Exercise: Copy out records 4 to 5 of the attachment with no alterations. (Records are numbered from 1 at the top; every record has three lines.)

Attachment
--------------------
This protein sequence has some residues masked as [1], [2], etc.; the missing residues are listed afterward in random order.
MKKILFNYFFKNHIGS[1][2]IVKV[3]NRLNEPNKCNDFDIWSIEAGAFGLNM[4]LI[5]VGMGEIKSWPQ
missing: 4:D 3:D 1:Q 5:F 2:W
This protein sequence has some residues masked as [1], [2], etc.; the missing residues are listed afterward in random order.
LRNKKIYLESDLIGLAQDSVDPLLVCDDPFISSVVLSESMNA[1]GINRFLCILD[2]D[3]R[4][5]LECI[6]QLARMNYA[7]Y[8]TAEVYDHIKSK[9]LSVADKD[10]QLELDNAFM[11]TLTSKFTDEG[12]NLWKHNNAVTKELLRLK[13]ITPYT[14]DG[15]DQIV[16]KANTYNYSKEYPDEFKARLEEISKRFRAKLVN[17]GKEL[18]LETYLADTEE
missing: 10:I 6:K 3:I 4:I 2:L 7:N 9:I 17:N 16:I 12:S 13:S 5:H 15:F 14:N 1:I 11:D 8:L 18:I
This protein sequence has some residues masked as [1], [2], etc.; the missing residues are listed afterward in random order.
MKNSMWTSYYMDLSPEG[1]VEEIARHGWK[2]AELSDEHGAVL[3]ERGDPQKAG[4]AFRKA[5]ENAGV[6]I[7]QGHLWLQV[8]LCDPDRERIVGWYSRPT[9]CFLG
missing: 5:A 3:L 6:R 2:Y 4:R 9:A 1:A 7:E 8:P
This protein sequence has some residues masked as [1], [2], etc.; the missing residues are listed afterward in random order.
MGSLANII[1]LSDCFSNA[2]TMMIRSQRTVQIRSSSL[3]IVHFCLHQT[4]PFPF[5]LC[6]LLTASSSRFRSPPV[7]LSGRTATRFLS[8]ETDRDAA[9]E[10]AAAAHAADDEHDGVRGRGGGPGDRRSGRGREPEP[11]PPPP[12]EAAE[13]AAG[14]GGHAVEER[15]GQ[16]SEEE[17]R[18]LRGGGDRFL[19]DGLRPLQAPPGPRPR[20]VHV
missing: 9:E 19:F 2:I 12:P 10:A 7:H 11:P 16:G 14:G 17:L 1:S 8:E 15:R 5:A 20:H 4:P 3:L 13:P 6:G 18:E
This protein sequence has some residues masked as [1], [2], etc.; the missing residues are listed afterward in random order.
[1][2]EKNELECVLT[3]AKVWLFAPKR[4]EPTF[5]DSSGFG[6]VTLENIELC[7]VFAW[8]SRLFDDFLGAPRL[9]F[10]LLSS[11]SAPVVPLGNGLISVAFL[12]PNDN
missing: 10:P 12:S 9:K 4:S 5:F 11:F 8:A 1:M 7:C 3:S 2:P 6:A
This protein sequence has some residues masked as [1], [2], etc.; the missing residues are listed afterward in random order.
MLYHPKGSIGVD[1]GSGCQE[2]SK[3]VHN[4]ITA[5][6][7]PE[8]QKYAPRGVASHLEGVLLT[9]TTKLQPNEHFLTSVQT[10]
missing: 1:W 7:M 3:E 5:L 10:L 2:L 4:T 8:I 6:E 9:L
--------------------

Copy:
This protein sequence has some residues masked as [1], [2], etc.; the missing residues are listed afterward in random order.
MGSLANII[1]LSDCFSNA[2]TMMIRSQRTVQIRSSSL[3]IVHFCLHQT[4]PFPF[5]LC[6]LLTASSSRFRSPPV[7]LSGRTATRFLS[8]ETDRDAA[9]E[10]AAAAHAADDEHDGVRGRGGGPGDRRSGRGREPEP[11]PPPP[12]EAAE[13]AAG[14]GGHAVEER[15]GQ[16]SEEE[17]R[18]LRGGGDRFL[19]DGLRPLQAPPGPRPR[20]VHV
missing: 9:E 19:F 2:I 12:P 10:A 7:H 11:P 16:G 14:G 17:L 1:S 8:E 15:R 5:A 20:H 4:P 3:L 13:P 6:G 18:E
This protein sequence has some residues masked as [1], [2], etc.; the missing residues are listed afterward in random order.
[1][2]EKNELECVLT[3]AKVWLFAPKR[4]EPTF[5]DSSGFG[6]VTLENIELC[7]VFAW[8]SRLFDDFLGAPRL[9]F[10]LLSS[11]SAPVVPLGNGLISVAFL[12]PNDN
missing: 10:P 12:S 9:K 4:S 5:F 11:F 8:A 1:M 7:C 3:S 2:P 6:A